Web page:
NSW has reported 20,794 new COVID-19 cases and four more deaths, as authorities asked residents to avoid putting unnecessary pressure on the stressed health system.
With 1204 people hospitalised with the virus on Monday - up from 1066 the day before - and more than 2500 health workers furloughed, the health system is under strain.
"We are seeing health systems around the world put under stress and whilst we are very well placed ... it is important that we all play our part in not placing unnecessary burden on the health system," Chief Health Officer Kerry Chant said on Monday.
People should avoid going to the emergency department to seek PCR tests for COVID-19 if they're not unwell, Dr Chant said.
"That potentially compromises the care of those that need it," she said.
"I know that people want to know what their diagnosis is ... but can you also just think about some of the implications of those actions."
Dr Chant reassured NSW residents that the health system is available for those who need it, urging people with health concerns not to delay seeking treatment.
NSW deputy Labor Leader Prue Car - who is still awaiting PCR confirmation of a positive rapid antigen test from December 31 - called the government's testing regime a joke.
Ms Car questioned why resources weren't increased if the health minister expected a spike after saying everyone would get Omicron.
"People want to do the right thing and get tested ... but they can't actually get the test," she told 2GB on Monday.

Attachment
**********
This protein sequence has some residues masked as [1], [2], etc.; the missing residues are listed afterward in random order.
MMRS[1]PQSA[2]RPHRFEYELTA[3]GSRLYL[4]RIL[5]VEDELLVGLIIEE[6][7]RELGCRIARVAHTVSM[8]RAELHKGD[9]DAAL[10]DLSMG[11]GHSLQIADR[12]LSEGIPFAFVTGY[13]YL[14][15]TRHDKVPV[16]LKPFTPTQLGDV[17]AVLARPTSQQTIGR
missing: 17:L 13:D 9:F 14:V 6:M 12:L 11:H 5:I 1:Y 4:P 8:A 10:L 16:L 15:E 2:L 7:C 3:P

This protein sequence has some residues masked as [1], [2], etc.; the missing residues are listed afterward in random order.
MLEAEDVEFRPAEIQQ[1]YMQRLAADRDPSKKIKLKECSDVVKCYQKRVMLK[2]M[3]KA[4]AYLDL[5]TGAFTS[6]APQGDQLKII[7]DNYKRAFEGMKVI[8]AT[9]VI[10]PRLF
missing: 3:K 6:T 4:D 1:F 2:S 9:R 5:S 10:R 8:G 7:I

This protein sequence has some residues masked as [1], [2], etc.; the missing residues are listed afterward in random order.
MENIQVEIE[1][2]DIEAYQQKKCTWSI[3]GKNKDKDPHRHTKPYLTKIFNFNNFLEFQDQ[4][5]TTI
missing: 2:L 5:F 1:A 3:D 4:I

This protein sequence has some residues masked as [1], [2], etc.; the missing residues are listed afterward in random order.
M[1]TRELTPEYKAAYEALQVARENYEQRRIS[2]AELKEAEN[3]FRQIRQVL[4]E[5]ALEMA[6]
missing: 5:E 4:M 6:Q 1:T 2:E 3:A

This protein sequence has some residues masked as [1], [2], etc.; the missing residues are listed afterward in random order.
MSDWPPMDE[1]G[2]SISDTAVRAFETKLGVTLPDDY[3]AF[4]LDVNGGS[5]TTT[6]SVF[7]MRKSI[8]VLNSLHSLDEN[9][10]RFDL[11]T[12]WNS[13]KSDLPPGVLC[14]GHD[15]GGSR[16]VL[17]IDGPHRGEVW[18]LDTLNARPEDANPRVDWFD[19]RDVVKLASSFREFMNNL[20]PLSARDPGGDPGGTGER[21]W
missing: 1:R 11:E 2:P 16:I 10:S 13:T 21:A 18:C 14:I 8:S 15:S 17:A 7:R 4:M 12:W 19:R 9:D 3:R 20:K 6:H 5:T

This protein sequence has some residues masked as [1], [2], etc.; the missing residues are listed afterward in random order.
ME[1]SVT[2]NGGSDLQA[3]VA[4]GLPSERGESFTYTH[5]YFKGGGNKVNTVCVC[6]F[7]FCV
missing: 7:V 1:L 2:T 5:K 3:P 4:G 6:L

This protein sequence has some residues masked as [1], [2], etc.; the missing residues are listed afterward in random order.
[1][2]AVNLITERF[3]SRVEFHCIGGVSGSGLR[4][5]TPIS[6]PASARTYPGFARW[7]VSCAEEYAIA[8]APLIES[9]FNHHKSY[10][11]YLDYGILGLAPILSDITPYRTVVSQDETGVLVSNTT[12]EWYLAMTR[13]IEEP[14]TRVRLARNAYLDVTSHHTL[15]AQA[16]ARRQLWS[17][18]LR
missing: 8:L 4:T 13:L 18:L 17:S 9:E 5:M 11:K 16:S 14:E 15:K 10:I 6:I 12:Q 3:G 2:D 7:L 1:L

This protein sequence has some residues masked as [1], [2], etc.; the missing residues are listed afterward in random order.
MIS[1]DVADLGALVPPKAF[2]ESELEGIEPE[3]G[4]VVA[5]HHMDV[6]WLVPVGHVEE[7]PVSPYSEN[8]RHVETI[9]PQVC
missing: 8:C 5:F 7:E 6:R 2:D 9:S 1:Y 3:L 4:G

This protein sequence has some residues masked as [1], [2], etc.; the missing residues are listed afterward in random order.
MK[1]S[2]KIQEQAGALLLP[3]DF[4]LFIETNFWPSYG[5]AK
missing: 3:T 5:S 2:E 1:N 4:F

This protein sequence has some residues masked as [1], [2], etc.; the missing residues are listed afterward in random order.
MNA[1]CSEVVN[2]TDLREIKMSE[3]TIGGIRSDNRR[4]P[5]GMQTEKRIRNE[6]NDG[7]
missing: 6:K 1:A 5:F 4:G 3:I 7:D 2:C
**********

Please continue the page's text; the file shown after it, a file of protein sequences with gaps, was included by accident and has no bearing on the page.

"It's no wonder people are frustrated."
As of December 30, 2510 healthcare workers were in isolation after being exposed to COVID-19.
Intensive care numbers jumped by 12 to 95 overnight. Twenty-five people are on ventilators.
Not all those in hospital with coronavirus were admitted for treatment for COVID-19, according to new data.
NSW Health says that a small sampling of hospital patients with COVID-19 in two local health districts over the past two weeks shows that some were admitted for unrelated illness or injury.
They include women giving birth, people seeking mental health care, and people with appendicitis or bowel obstruction, a NSW Health spokesperson said in a statement.
The agency did not respond to questions about whether a similar proportion of hospitalisations during the Delta wave was primarily for other reasons.
The spokesperson said as case numbers rise, it's to be expected that some patients will present with other conditions as their primary reason for seeking health care.
Opposition Leader Chris Minns said it was "not immaterial" that there was a rising number of admissions throughout the hospital system.
A high rate of COVID-19 among hospital patients still means extra measures must be taken by frontline workers to keep themselves and others safe, even if patients were admitted for other reasons, he said on Monday.
Dr Chant also urged parents to get their children vaccinated before school returns in four weeks.
The vaccination rate for children aged 12 to 15 had been "stubborn", lingering around 80 per cent, she said.
"We would like to see children fully vaccinated to commence the school year and because of the interval you need to act now so they can get the two doses in," she said.
The latest figures show 95 per cent of NSW residents aged 16 and over have had one dose of the vaccine and 93.6 per cent have had two doses.
The new cases were diagnosed from 96,765 tests processed in the 24 hours to 8pm on Sunday.
The four deaths included two people in their 70s and one each in their 80s and 90s.
© AAP 2022